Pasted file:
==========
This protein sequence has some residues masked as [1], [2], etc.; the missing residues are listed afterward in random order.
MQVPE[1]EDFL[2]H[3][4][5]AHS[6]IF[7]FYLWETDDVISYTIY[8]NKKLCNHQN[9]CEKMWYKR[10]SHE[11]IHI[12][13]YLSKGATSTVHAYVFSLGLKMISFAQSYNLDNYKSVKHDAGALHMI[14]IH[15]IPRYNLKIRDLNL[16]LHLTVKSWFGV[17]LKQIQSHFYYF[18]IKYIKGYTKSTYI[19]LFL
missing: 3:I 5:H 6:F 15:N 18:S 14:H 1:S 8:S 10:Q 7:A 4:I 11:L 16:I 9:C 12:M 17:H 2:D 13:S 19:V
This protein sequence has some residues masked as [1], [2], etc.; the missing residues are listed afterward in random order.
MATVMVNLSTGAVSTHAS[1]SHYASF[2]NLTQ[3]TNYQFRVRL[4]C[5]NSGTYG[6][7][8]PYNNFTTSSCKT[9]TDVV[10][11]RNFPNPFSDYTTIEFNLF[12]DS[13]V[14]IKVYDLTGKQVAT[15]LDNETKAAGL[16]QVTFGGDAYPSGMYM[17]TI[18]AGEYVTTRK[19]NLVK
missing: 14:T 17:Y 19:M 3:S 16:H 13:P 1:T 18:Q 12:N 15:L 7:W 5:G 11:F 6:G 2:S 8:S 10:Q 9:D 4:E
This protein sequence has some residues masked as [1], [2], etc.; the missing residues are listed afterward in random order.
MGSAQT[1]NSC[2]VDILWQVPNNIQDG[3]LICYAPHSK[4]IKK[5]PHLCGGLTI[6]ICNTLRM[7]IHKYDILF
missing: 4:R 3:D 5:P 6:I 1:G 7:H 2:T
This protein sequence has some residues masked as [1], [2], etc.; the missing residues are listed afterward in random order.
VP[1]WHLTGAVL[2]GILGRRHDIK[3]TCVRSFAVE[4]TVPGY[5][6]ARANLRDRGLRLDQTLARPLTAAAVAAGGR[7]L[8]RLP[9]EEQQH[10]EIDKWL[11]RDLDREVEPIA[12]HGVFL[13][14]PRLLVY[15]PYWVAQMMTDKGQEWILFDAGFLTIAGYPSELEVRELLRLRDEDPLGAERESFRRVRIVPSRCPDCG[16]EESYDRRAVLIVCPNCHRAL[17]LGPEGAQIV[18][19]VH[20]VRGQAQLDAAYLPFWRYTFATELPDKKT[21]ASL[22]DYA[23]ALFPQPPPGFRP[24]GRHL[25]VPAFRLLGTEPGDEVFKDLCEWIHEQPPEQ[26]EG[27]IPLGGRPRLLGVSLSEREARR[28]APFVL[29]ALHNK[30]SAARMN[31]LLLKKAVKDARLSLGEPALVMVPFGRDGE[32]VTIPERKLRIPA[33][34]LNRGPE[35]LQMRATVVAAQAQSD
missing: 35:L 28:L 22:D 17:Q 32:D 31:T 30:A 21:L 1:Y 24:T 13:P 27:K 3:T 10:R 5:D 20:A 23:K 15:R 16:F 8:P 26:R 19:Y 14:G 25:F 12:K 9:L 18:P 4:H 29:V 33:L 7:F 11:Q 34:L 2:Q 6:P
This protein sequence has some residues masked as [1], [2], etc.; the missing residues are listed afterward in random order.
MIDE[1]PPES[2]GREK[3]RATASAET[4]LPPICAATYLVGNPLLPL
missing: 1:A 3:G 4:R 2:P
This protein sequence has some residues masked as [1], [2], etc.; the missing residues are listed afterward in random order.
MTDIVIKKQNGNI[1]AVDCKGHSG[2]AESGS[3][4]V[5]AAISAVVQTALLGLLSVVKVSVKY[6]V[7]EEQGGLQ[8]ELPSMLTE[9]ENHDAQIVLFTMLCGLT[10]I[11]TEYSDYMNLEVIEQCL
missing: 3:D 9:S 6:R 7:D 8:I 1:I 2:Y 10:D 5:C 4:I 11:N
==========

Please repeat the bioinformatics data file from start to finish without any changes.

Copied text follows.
This protein sequence has some residues masked as [1], [2], etc.; the missing residues are listed afterward in random order.
MQVPE[1]EDFL[2]H[3][4][5]AHS[6]IF[7]FYLWETDDVISYTIY[8]NKKLCNHQN[9]CEKMWYKR[10]SHE[11]IHI[12][13]YLSKGATSTVHAYVFSLGLKMISFAQSYNLDNYKSVKHDAGALHMI[14]IH[15]IPRYNLKIRDLNL[16]LHLTVKSWFGV[17]LKQIQSHFYYF[18]IKYIKGYTKSTYI[19]LFL
missing: 3:I 5:H 6:F 15:N 18:S 14:H 1:S 8:S 10:Q 7:A 4:I 11:L 16:I 9:C 12:M 17:H 2:D 13:S 19:V
This protein sequence has some residues masked as [1], [2], etc.; the missing residues are listed afterward in random order.
MATVMVNLSTGAVSTHAS[1]SHYASF[2]NLTQ[3]TNYQFRVRL[4]C[5]NSGTYG[6][7][8]PYNNFTTSSCKT[9]TDVV[10][11]RNFPNPFSDYTTIEFNLF[12]DS[13]V[14]IKVYDLTGKQVAT[15]LDNETKAAGL[16]QVTFGGDAYPSGMYM[17]TI[18]AGEYVTTRK[19]NLVK
missing: 14:T 17:Y 19:M 3:S 16:H 13:P 1:T 18:Q 12:N 15:L 7:W 5:G 11:F 6:G 2:S 8:S 10:Q 9:D 4:E
This protein sequence has some residues masked as [1], [2], etc.; the missing residues are listed afterward in random order.
MGSAQT[1]NSC[2]VDILWQVPNNIQDG[3]LICYAPHSK[4]IKK[5]PHLCGGLTI[6]ICNTLRM[7]IHKYDILF
missing: 4:R 3:D 5:P 6:I 1:G 7:H 2:T
This protein sequence has some residues masked as [1], [2], etc.; the missing residues are listed afterward in random order.
VP[1]WHLTGAVL[2]GILGRRHDIK[3]TCVRSFAVE[4]TVPGY[5][6]ARANLRDRGLRLDQTLARPLTAAAVAAGGR[7]L[8]RLP[9]EEQQH[10]EIDKWL[11]RDLDREVEPIA[12]HGVFL[13][14]PRLLVY[15]PYWVAQMMTDKGQEWILFDAGFLTIAGYPSELEVRELLRLRDEDPLGAERESFRRVRIVPSRCPDCG[16]EESYDRRAVLIVCPNCHRAL[17]LGPEGAQIV[18][19]VH[20]VRGQAQLDAAYLPFWRYTFATELPDKKT[21]ASL[22]DYA[23]ALFPQPPPGFRP[24]GRHL[25]VPAFRLLGTEPGDEVFKDLCEWIHEQPPEQ[26]EG[27]IPLGGRPRLLGVSLSEREARR[28]APFVL[29]ALHNK[30]SAARMN[31]LLLKKAVKDARLSLGEPALVMVPFGRDGE[32]VTIPERKLRIPA[33][34]LNRGPE[35]LQMRATVVAAQAQSD
missing: 35:L 28:L 22:D 17:Q 32:D 31:T 30:A 21:L 1:Y 24:T 13:P 27:K 3:T 10:R 5:D 20:A 23:K 15:R 16:F 8:P 26:R 19:Y 14:G 25:F 12:K 9:L 18:P 4:H 29:V 33:L 7:F 11:Q 34:L 2:Q 6:P
This protein sequence has some residues masked as [1], [2], etc.; the missing residues are listed afterward in random order.
MIDE[1]PPES[2]GREK[3]RATASAET[4]LPPICAATYLVGNPLLPL
missing: 1:A 3:G 4:R 2:P
This protein sequence has some residues masked as [1], [2], etc.; the missing residues are listed afterward in random order.
MTDIVIKKQNGNI[1]AVDCKGHSG[2]AESGS[3][4]V[5]AAISAVVQTALLGLLSVVKVSVKY[6]V[7]EEQGGLQ[8]ELPSMLTE[9]ENHDAQIVLFTMLCGLT[10]I[11]TEYSDYMNLEVIEQCL
missing: 3:D 9:S 6:R 7:D 8:I 1:I 2:Y 10:D 5:C 4:I 11:N